Aces on Bridge — Daily Columns

The Aces on Bridge: Friday, October 25th, 2019

I see but one rule: to be clear. If I am not clear, all my world crumbles to nothing.


E North
Both ♠ 7 5
 A Q 10 6
 A 9 8 3 2
♣ Q 10
West East
♠ 8 6 3 2
 9 4 2
 Q 7 5
♣ J 8 3
♠ A J 4
 7 5
 10 6
♣ A K 9 6 5 2
♠ K Q 10 9
 K J 8 3
 K J 4
♣ 7 4
South West North East
      1 ♣
Dbl. Pass 2 ♣ Pass
2 ♠ Pass 2 NT Pass
3 Pass 4 All pass


This hand from the 2014 European Team Championships in Croatia demonstrates the importance of constructing the unseen hands.

Geir Helgemo’s one-club opening did little to keep his Norwegian opponents from reaching the heart game. Espen Lindqvist doubled for take-out, and Boye Brogeland set up a forcing auction with his two-club cue-bid. South showed his spades first, then bid three hearts over the two no-trump advance, raised to game by North.

Tor Helness led the club three, and Helgemo took two winners in the suit before cashing the spade ace and continuing with a spade to declarer’s king. Lindqvist ruffed a spade with the heart 10 and drew trumps in three rounds, ending in hand. He then cashed the spade queen, confirming the layout of that suit.

Declarer needed to avoid a diamond loser. As if by magic, Lindqvist led the diamond jack and ran the card, pulling off a backward finesse! Plus 620 and 12 IMPs were his.

Why did he make this play? He knew Helgemo from his days of playing for Norway before transferring his loyalty to Monaco, so he was aware of his predilection for opening one no-trump at the slightest drop of a hat. If East held the diamond queen as part of a 3=2=2=6 hand containing the black-suit honors already shown, he would have been in range for a slightly off-center one no-trump opening bid. It is hard to argue with success, isn’t it?

Clearly, you must find a rebid, but none appeal. One no-trump is the best of a bad bunch, showing the strength of your hand but fibbing about the shape. With five poor diamonds and no shortness, two diamonds is not leading the polls. You might persuade me to make that call on a five-card suit if it were headed by two top honors, but not today.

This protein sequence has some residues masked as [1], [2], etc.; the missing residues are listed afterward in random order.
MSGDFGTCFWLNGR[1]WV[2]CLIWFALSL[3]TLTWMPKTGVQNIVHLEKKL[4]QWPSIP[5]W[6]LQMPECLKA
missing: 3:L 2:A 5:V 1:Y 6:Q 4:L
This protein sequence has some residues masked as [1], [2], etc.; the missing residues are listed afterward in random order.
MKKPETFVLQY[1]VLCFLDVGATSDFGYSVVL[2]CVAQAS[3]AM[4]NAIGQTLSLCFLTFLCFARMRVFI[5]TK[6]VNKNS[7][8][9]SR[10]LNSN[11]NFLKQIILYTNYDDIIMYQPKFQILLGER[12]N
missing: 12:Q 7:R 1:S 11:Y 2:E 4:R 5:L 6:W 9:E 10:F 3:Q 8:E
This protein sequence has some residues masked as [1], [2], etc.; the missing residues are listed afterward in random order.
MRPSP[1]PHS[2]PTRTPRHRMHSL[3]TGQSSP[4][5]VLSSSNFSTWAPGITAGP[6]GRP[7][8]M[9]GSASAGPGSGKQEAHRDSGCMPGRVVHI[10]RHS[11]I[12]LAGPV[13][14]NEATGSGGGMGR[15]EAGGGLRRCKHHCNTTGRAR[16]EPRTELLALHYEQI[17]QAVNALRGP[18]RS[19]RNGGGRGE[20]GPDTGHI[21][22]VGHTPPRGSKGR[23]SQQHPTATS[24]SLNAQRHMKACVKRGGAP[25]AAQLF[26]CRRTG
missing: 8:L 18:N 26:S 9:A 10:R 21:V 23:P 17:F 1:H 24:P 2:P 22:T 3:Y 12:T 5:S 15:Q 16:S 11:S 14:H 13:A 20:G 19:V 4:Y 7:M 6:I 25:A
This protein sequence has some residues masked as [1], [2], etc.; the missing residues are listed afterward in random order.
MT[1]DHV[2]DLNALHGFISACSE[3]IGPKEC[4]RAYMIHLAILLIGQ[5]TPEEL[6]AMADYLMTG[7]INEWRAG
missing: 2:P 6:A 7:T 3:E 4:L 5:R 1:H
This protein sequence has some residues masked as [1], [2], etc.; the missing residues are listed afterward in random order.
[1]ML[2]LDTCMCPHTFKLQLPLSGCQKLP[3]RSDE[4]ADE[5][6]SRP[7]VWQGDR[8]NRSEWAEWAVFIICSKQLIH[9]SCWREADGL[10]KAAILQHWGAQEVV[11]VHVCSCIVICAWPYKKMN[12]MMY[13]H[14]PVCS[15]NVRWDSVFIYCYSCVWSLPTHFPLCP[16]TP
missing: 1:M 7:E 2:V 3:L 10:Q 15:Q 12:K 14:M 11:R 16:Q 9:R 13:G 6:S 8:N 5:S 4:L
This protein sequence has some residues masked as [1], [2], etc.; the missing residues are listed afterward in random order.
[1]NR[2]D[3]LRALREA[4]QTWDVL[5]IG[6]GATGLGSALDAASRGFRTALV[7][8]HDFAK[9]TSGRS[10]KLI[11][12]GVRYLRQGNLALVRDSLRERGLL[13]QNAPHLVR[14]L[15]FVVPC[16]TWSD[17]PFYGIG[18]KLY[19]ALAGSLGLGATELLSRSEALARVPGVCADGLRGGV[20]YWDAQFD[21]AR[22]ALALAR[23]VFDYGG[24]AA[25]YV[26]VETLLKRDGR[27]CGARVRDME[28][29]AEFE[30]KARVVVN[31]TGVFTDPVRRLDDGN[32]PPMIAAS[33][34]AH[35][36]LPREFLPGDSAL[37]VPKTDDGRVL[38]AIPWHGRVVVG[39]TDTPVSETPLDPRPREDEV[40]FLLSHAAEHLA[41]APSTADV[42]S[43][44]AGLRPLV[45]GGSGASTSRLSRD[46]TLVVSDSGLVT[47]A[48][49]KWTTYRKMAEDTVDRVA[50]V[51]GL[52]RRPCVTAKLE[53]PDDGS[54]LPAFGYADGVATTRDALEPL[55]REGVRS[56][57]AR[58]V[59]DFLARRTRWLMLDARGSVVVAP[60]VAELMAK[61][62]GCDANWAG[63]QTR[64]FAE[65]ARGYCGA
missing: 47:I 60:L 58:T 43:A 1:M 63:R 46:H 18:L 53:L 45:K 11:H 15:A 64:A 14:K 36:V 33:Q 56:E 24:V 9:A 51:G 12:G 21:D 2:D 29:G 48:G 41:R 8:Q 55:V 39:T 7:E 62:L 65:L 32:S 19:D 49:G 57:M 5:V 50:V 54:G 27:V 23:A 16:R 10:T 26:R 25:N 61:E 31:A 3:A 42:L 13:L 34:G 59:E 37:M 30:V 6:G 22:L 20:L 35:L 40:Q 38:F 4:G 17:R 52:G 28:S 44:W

♠ 7 5
 A Q 10 6
 A 9 8 3 2
♣ Q 10
South West North East
1 Pass 1 ♠ Pass

For details of Bobby Wolff’s autobiography, The Lone Wolff, contact If you would like to contact Bobby Wolff, please leave a comment at this blog.
Reproduced with permission of United Feature Syndicate, Inc., Copyright 2019. If you are interested in reprinting The Aces on Bridge column, contact


Iain ClimieNovember 8th, 2019 at 7:01 pm

Hi Bobby, Judy,

Welcome back and I hope your handsetter is fully recovered. Perhaps the lesson from the fine play today is not always to bend your bids given the opportunity.



Bobby WolffNovember 8th, 2019 at 7:58 pm

Hi Iain,

Another way to echo your good advice is to, when in high-level competition, likely in any sport, it will always be a good idea to not allow the opposition to be on to you.

IOW, vary your tactics and with competitive players in almost all categories, including personal business, avoid becoming a stereotype, since so-called big brothers (and sisters) are sure to be noticing.